Tutor profile: Marguerite T.
What are the main causes of hypotension?
Shock is is defined as hypotension + end organ damage, such as in the kidney, heart, liver, GI tract, or brain, and there are three big buckets of kinds of shock -- cardiogenic, distributive, and hypovolemic. Cardiogenic shock is a result of decreased cardiac function, resulting from a number of conditions such as acute myocardial infarction (heart attack) or heart failure. Distributive shock means that fluid is "pooling" elsewhere in the body and not returning to the heart, causing decreased preload and reduced cardiac output; the most common cause of distributive shock is sepsis, which dilates blood vessels throughout the body. Hypovolemic shock, which people commonly cause dehydration, means there just isn't enough blood volume, either because someone has not been taking enough fluids in or has lost a lot of blood due to trauma or internal injury.
What is "statistically significance" all about?
Basic statistics is all about accounting for randomness and chance. We don't want to have to survey *every* person in a country to know whether men and women have different salaries - that would be way too expensive and take too long! Instead, we want to be able to *sample* a small number of people and *infer* what our data tells us about the whole population. So, when we report whether a piece of information is *statistically significant,* that's code for, "I am reasonably confident this is true, even though I didn't ask everyone." In the example mentioned, we would say, "our data shows that women in the US earn less than men, and our result is significant at the 5% level." That means that, even though we didn't ask EVERYONE in the country how much they earn, we're pretty confident (given the information from people we *did* ask) that the average woman's salary is less than the average man's. More precisely, it means that there's only a 5% chance of us getting our results if there weren't, in fact, a difference in salaries between men and women.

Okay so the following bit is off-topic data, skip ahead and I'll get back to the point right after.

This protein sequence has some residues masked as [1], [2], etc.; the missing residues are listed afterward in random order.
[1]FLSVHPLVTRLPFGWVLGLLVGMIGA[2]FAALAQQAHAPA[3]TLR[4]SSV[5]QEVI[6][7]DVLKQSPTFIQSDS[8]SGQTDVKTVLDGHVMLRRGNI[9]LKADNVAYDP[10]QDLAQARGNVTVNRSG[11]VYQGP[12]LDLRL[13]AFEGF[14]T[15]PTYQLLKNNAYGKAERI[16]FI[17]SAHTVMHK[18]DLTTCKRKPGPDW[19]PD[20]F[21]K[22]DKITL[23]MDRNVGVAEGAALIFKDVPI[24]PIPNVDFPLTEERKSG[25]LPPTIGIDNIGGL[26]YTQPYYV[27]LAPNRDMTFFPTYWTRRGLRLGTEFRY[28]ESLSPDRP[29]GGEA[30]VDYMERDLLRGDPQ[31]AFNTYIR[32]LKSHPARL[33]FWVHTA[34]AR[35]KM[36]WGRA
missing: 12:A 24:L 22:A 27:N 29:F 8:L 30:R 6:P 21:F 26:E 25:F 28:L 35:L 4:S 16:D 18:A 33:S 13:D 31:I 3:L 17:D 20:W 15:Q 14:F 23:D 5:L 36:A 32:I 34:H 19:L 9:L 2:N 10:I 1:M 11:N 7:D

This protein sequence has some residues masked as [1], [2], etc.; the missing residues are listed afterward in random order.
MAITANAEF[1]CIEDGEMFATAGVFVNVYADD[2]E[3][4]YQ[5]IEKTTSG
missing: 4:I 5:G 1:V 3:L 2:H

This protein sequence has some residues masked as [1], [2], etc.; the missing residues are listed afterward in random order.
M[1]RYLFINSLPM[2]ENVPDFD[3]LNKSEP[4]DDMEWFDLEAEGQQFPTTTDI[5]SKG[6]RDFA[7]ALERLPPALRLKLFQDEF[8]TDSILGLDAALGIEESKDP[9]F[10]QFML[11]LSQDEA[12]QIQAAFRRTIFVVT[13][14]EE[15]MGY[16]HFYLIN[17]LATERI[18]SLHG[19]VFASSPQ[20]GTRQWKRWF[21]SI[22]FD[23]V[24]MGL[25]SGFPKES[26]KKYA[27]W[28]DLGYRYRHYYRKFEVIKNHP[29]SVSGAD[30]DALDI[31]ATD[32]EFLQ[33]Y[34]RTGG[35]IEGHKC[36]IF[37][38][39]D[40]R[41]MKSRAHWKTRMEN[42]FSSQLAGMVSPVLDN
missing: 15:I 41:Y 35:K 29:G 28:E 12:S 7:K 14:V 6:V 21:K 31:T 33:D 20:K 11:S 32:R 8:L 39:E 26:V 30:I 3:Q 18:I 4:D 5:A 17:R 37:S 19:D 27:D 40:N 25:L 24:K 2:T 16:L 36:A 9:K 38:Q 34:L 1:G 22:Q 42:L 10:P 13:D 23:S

Subject: African History
What effect did World War II have on the political environment of sub-Saharan Africa?
WWII influenced economic growth, independence movements, and political boundaries of sub-Saharan Africa. --The post-war boom increased demand for raw materials, and newly secure sea routes decreased the cost of trade, contributing to economic growth throughout the region. --Decolonization movements were energized by the return of young men who had fought for British and French forces in the war. They put their lives on the line for colonial powers and received more education and training than had previously been available, but there were limited employment opportunities for them when they returned home and they were granted few (if any) political rights. Their discontentment and rising political consciousness fueled independence movements. --After Germany's defeat, control over several colonies was transferred to the victors of WWII, which would have long-term consequences for political development (particularly in places like Namibia, DRC, and Rwanda).
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